The Brown Bag Lecture Series

AE graduate student, Mohit Gupta shares his research during his Brown Bag presentation

Fridays, 12:30 to 1:30 in Gugg 442, the AE School gives its best students a chance to shine

You're invited.

The Brown Bag Lecture Series is a tradition that gives select AE undergrads and grad students a unique opportunity to share their research before an audience that includes both their peers and their academic mentors and advisors. For some, it's the first time they've ever presented their work to anyone; for others, it's a practice run for a doctoral proposal. What all Brown Bags have in common is the rigor of their research and finesse of their presentations. Below, we will feature the abstracts of the Brown Bag presentations from the current semester. If you would like to be considered for a future Brown Bag presentation, speak with your advisor or contact faculty coordinator, Michelle Hall.

Pizza provided. Curiosity required.

Friday, April 19, 2019

Camilo Duarte
"Machine Learning and its Applications to Control"

Camilo DuarteClassical control schemes have been demonstrated to work well for a variety of systems including flying vehicles such as quadrotors. The traditional approach to control is effective when applied to systems whose dynamics are nearly linear and in low uncertainty environments. However, when dealing with more complex nonlinear dynamics, or when the systems are pushed near their stability limits, classical control methods perform poorly.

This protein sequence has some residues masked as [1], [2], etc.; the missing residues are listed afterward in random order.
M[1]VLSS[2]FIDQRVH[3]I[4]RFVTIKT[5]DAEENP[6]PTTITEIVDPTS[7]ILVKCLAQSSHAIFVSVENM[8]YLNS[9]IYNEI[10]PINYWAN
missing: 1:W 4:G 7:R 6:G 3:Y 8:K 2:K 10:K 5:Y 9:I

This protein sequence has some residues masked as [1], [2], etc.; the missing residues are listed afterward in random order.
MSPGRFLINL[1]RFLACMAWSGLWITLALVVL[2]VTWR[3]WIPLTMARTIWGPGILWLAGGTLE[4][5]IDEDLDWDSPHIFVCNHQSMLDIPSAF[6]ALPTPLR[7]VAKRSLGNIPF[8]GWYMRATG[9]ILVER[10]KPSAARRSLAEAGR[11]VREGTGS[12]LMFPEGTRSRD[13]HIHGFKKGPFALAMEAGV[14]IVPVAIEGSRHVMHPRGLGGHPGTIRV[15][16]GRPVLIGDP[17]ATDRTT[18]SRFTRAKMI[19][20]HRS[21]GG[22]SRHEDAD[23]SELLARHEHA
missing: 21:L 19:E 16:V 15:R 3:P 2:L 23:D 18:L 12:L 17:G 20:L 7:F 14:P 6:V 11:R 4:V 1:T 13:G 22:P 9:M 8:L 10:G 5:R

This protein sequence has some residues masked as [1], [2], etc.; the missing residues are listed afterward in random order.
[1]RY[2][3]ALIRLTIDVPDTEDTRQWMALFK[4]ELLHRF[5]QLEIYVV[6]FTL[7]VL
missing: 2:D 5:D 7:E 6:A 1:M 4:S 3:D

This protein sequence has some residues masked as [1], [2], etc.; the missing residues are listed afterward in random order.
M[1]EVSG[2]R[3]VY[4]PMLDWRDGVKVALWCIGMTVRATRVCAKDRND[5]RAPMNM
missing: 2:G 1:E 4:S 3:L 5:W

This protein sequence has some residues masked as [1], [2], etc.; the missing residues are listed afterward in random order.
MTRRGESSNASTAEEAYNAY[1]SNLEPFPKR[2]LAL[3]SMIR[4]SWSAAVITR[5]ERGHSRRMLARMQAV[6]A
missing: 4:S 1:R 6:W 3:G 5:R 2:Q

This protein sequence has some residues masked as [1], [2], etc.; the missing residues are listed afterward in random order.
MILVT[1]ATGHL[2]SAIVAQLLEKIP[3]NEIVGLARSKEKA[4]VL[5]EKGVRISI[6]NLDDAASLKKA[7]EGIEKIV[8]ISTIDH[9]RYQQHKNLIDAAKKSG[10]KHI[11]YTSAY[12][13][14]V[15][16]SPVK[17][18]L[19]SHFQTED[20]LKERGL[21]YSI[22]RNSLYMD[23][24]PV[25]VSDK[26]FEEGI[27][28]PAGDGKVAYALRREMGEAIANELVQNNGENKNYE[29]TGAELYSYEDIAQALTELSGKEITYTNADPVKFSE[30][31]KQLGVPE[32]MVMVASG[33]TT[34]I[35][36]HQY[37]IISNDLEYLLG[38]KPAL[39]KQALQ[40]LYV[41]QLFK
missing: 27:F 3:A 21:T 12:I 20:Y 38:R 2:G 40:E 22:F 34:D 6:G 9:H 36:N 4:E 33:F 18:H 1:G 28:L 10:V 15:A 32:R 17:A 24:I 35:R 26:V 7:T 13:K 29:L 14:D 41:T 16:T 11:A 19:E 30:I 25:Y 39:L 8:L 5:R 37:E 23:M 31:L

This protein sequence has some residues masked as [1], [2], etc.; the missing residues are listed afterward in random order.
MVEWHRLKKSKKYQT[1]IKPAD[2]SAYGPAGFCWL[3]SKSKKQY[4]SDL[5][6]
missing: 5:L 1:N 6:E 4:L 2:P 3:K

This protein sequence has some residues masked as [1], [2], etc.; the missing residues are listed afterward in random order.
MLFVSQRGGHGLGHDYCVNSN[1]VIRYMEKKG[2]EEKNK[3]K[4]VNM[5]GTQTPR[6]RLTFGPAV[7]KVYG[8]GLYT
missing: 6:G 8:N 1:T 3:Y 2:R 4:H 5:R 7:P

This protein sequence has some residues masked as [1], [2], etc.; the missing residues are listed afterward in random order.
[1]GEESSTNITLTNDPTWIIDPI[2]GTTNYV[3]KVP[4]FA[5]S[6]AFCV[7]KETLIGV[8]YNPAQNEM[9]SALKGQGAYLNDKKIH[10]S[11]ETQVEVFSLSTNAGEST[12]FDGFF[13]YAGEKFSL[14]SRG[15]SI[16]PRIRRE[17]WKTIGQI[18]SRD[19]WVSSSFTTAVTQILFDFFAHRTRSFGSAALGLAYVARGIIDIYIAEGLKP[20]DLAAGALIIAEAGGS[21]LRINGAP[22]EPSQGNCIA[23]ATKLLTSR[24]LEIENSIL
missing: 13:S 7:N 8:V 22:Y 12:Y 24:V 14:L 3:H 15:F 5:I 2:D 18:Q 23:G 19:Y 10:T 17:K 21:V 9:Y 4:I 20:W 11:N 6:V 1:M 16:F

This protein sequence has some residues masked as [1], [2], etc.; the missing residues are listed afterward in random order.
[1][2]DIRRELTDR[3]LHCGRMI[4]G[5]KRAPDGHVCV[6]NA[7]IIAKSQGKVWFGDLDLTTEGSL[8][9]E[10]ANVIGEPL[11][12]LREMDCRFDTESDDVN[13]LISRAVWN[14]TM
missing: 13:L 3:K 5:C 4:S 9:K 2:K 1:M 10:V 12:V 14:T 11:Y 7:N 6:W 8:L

The application of machine learning algorithms to control has been proven to be effective for accomplishing difficult tasks in partially unknown environments while allowing the system to adapt to dynamically changing situations. In this presentation, we will cover some of the algorithms developed at the Autonomous and Decision Systems (ACDS) Laboratory and provide examples of systems where these algorithms have been successfully implemented.

Erica Hulette

"Vehicle Performance Evaluation for High Fidelity Agent-Based Battle Theater Modeling"

Erica HuletteBecoming of interest to the military, Attritable Unmanned Aerial Vehicles are reusable military platforms that resiliently adapt to and fulfill mission requirements, but are cost effective enough to be considered expendable. In an air-to-air scenario, facing dynamic & highly-mobile threats, vehicle performance of the vast design space becomes critical to understanding the attritability and capabilities of these aircraft. This presentation will cover the methods used to evaluate the mission performance of viable AUAV designs to improve the fidelity of agent-based scenarios in a battle theater.

Friday, April 12, 2019​

Muhannad Eladl

"Validation of a Radiofrequency Generator for a Heritage Ion Thruster"

Muhannad EladlWhen designing an ion thruster, there are two main aspects to address: efficiently ionizing the propellant and accelerating the ionized propellant to produce thrust. In this work, we seek to experimentally validate the performance of a recently developed radio frequency generator in ionizing xenon propellant in comparison to current designs. The performance will be analyzed in terms of efficiency parameters defined in a theoretical model of the average beam ion energy cost of an ion thruster. The radio frequency generator performance is characterized under high-vacuum conditions via plasma diagnostic measurements. Additionally, this work seeks to investigate the validity of certain assumptions made during the experimental procedure.